The Great Syrian Revolt and the Rise of Arab Nationalism

The Great Syrian Revolt and the Rise of Arab Nationalism

The Great Syrian Revolt and the Rise of Arab Nationalism

The Great Syrian Revolt and the Rise of Arab Nationalism


"Anyone wishing to understand Syrian history or learn something of value about nascent Arab nationalism will profit from this book. - The American Journal of Islamic Social Sciences "I am convinced that Provence's book will be a significant contribution to the literature on popular rebellions in the Arab world." - Philip S. Khoury, Massachusetts Institute of Technology, author of Syria and the French Mandate: The Politics of Arab Nationalism, 1920-1945

The Great Syrian Revolt of 1925 was the largest and longest-lasting anti-colonial insurgency in the inter-war Arab East. Mobilizing peasants, workers, and army veterans, rather than urban elites and nationalist intellectuals, it was the first mass movement against colonial rule in the Middle East. The revolt failed to liberate Syria from French occupation, but it provided a model of popular nationalism and resistance that remains potent in the Middle East today. Each subsequent Arab uprising against foreign rule has repeated the language and tactics of the Great Syrian Revolt. In this work, Michael Provence uses newly released secret colonial intelligence sources, neglected memoirs, and popular memory to tell the story of the revolt from the perspective of its participants. He shows how Ottoman-subsidized military education created a generation of leaders of modest background who came to rebel against both the French Mandate rulers of Syria and the Syrian intellectuals and landowners who helped the colonial regime to function. This new popular nationalism was unprecedented in the Arab world. Provence shows compellingly that the Great Syrian Revolt was a formative event in shaping the modern Middle East.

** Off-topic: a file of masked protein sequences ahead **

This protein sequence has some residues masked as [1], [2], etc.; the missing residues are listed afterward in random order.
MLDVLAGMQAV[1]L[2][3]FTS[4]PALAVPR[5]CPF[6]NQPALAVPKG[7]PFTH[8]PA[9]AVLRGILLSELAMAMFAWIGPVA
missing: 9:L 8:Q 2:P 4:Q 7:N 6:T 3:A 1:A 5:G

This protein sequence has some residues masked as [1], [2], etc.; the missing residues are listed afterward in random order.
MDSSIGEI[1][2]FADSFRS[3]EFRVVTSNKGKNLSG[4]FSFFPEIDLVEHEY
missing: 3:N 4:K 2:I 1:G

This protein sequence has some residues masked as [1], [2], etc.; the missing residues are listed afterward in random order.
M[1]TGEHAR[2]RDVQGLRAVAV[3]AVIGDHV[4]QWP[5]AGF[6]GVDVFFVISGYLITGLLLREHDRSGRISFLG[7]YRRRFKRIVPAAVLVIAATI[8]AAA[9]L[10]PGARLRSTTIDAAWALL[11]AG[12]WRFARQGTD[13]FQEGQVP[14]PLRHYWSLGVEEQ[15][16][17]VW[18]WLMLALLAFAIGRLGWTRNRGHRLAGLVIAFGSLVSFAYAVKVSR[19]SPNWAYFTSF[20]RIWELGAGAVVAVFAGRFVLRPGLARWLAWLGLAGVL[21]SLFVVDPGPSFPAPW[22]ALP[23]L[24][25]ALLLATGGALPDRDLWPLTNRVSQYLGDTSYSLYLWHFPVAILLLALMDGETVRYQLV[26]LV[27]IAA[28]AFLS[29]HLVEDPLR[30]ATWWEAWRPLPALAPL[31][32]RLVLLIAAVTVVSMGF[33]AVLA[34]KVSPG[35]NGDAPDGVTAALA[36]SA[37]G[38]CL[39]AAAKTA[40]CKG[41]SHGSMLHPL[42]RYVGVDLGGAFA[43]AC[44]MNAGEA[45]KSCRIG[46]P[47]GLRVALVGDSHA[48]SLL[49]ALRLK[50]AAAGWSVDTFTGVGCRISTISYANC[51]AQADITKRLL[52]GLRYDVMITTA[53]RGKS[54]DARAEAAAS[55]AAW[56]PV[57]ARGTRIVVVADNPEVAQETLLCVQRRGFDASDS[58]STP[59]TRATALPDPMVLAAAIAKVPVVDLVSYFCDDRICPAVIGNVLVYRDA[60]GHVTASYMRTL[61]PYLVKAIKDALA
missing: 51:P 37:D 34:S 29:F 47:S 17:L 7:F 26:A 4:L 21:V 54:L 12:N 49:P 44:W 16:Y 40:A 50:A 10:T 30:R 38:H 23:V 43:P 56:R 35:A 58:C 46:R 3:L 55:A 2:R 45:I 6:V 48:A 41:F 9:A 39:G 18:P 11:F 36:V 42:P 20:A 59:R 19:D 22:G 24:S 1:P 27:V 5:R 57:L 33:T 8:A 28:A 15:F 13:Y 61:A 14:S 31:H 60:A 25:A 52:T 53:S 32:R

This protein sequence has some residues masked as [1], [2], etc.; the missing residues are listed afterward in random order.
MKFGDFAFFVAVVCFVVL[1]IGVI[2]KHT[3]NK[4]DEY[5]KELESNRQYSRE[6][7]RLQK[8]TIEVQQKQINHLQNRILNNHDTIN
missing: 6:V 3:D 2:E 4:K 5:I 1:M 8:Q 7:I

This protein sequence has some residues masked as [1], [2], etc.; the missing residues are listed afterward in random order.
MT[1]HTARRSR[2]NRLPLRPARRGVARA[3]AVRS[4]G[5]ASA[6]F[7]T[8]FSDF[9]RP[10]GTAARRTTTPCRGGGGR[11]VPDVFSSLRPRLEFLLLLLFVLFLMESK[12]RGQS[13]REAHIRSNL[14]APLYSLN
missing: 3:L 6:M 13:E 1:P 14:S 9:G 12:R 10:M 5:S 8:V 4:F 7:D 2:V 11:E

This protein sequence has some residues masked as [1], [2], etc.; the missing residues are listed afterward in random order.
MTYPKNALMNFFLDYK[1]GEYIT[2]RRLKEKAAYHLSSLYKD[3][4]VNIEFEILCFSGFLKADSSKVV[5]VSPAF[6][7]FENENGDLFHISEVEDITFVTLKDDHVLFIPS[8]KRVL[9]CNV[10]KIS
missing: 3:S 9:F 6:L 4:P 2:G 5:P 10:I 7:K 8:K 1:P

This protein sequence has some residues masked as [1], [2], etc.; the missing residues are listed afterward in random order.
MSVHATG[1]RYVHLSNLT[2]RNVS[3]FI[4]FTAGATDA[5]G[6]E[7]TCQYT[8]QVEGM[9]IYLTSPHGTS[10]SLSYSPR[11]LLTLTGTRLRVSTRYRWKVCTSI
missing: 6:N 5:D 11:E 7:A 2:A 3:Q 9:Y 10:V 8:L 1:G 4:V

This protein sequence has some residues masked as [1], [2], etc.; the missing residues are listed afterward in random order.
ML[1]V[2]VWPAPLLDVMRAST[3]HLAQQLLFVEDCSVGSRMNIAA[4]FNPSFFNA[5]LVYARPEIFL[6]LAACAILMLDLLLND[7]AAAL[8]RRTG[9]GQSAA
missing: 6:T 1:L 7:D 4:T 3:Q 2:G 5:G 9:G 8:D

The Jebel Druse is a country of great feudal chiefs, whose efforts are directed to preserving the powers by which they live. What we call progress means in their eyes the loss of their privileges and later on perhaps the partition of their lands. With regard to the inhabitants, who are ignorant or unmindful of any better fate, they are deeply rooted in their serfdom and are as conservative as their masters. They have no aspirations for a system of greater social justice nor [sic] for a better communal life.

Testimony to the League of Nations Permanent Mandates Commission investigating the Syrian Revolt, Geneva, 1926

Syrians, remember your forefathers, your history, your heroes, your martyrs, and your national honor. Remember that the hand of God is with us and that the will of the people is the will of God. Remember that civilized nations that are united cannot be destroyed.

The imperialists have stolen what is yours. They have laid hands on the very sources of your wealth and raised barriers and divided your indivisible homeland. They have separated the nation into religious sects and states. They have strangled freedom of religion, thought, conscience, speech, and action. We are no longer even allowed to move about freely in our own country.

To arms! Let us realize our national aspirations and sacred hopes.

To arms! Confirm the supremacy of the people and the freedom of the nation.

To arms! Let us free our country from bondage.

Excerpt from a rebel manifesto signed by Sulṭân al-Aṭrash and issued on 23 August 1925

In late July 1922 a small group of men waited in the shade of a tree alongside a lonely road in rural southern Syria. Syria was a new country in 1922. The victorious European powers had carved it out of the defeated Ottoman Empire in the wake of the First World War in 1918. Less than two years . . .

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